Forskning ved Københavns Universitet - Københavns Universitet

Forside

”Can I Be Brought Before the ICC?”: Revisiting deterrence of mass atrocities between Jus in Bello and Jus ad Bellum

Publikation: Bidrag til bog/antologi/rapportBidrag til bog/antologiForskningfagfællebedømt

Standard

”Can I Be Brought Before the ICC?” : Revisiting deterrence of mass atrocities between Jus in Bello and Jus ad Bellum. / Holtermann, Jakob v. H.

Why Punish Perpetrators of Mass Atrocities?: Theoretical and Practical Perspectives on Punishment in International Criminal Law. red. / Florian Jeßberger; Julia Geneuss. Cambridge University Press, 2020.

Publikation: Bidrag til bog/antologi/rapportBidrag til bog/antologiForskningfagfællebedømt

Harvard

Holtermann, JVH 2020, ”Can I Be Brought Before the ICC?”: Revisiting deterrence of mass atrocities between Jus in Bello and Jus ad Bellum. i F Jeßberger & J Geneuss (red), Why Punish Perpetrators of Mass Atrocities?: Theoretical and Practical Perspectives on Punishment in International Criminal Law. Cambridge University Press.

APA

Holtermann, J. V. H. (Accepteret/In press). ”Can I Be Brought Before the ICC?”: Revisiting deterrence of mass atrocities between Jus in Bello and Jus ad Bellum. I F. Jeßberger, & J. Geneuss (red.), Why Punish Perpetrators of Mass Atrocities?: Theoretical and Practical Perspectives on Punishment in International Criminal Law Cambridge University Press.

Vancouver

Holtermann JVH. ”Can I Be Brought Before the ICC?”: Revisiting deterrence of mass atrocities between Jus in Bello and Jus ad Bellum. I Jeßberger F, Geneuss J, red., Why Punish Perpetrators of Mass Atrocities?: Theoretical and Practical Perspectives on Punishment in International Criminal Law. Cambridge University Press. 2020

Author

Holtermann, Jakob v. H. / ”Can I Be Brought Before the ICC?” : Revisiting deterrence of mass atrocities between Jus in Bello and Jus ad Bellum. Why Punish Perpetrators of Mass Atrocities?: Theoretical and Practical Perspectives on Punishment in International Criminal Law. red. / Florian Jeßberger ; Julia Geneuss. Cambridge University Press, 2020.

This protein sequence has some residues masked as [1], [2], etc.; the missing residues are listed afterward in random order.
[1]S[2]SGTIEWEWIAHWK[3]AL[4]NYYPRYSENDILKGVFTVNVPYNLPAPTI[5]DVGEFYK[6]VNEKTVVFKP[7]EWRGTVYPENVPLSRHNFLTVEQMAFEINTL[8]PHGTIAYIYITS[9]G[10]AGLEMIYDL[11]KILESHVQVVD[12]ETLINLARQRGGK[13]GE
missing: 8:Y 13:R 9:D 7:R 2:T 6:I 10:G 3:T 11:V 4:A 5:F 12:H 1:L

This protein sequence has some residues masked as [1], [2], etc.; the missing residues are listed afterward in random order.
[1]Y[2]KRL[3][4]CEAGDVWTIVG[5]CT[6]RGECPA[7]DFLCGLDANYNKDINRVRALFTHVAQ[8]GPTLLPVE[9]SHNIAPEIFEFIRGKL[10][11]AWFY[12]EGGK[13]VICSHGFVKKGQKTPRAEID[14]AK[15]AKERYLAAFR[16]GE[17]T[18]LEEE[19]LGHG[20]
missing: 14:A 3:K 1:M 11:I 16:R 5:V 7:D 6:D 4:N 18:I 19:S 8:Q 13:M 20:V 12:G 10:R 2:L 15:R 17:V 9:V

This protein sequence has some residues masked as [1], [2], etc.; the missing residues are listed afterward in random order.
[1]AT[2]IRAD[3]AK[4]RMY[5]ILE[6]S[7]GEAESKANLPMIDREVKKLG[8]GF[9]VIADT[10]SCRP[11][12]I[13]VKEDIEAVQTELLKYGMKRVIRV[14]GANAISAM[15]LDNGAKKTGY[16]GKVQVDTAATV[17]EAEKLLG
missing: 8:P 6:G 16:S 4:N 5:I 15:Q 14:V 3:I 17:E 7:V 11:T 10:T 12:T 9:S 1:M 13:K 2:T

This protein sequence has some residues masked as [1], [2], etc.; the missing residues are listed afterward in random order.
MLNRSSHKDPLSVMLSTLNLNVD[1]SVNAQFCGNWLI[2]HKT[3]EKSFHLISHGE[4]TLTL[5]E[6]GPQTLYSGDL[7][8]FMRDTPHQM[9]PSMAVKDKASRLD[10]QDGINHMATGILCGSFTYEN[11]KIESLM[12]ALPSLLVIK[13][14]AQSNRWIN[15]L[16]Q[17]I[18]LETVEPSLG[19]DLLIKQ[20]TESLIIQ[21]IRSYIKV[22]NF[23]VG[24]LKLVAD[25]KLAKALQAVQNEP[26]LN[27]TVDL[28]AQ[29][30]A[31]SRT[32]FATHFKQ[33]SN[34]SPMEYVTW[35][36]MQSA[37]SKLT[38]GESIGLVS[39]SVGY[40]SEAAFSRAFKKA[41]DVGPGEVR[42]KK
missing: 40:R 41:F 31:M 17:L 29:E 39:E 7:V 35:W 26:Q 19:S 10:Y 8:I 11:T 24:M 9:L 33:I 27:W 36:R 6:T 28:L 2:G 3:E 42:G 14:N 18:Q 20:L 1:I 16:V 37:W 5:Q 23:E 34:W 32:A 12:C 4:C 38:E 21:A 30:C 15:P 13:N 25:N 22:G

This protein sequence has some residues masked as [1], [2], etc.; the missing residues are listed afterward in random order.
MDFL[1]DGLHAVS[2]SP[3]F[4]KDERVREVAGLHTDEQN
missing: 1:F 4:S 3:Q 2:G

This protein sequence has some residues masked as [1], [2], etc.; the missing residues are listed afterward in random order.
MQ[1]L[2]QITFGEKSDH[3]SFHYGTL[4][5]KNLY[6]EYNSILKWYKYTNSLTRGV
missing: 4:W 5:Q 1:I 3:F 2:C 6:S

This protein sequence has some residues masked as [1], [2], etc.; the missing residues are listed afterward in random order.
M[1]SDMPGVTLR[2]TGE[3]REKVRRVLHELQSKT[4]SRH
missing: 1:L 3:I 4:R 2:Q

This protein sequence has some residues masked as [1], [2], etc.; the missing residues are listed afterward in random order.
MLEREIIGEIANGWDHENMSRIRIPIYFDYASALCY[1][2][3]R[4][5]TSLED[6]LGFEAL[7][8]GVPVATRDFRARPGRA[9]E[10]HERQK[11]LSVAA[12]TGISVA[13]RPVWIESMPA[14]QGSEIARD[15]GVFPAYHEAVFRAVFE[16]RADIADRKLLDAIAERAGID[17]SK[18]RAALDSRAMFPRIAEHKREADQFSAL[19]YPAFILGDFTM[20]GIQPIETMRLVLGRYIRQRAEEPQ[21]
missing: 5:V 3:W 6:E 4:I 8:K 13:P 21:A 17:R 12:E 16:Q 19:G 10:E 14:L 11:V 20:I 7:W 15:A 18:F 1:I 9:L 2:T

Bibtex

@inbook{1fa36e61faf44c67a9588fac65c2d221,
title = "”Can I Be Brought Before the ICC?”: Revisiting deterrence of mass atrocities between Jus in Bello and Jus ad Bellum",
abstract = "This article returns to the discussion about the possible deterrent effect of the International Criminal Court. It argues that previous discussions are incomplete as they fail to take into account the significance specifically for deterrence of differences between prosecuting in bello and ad bellum atrocity crimes. To this end, the paper focuses on the recent activation of the Court’s jurisdiction over the crime of aggression and sees this fact in combination with reports about the behavior of the prime ministers of both the United Kingdom and Denmark leading up to the 2003 invasion of Iraq. Thus, before taking their countries to war, both Tony Blair and Anders Fogh Rasmussen asked their respective legal advisors whether in joining the US-led war they would run the risk, as individuals, of being brought before the ICC. When seen in light of the recent activation of the crime of aggression, the fact that both heads of state felt compelled to ask this particular question at that particular point in time is highly interesting because it both lends support to, points to important lacunae in, and adds nuance to the deterrence-based argument in favor of the ICC.",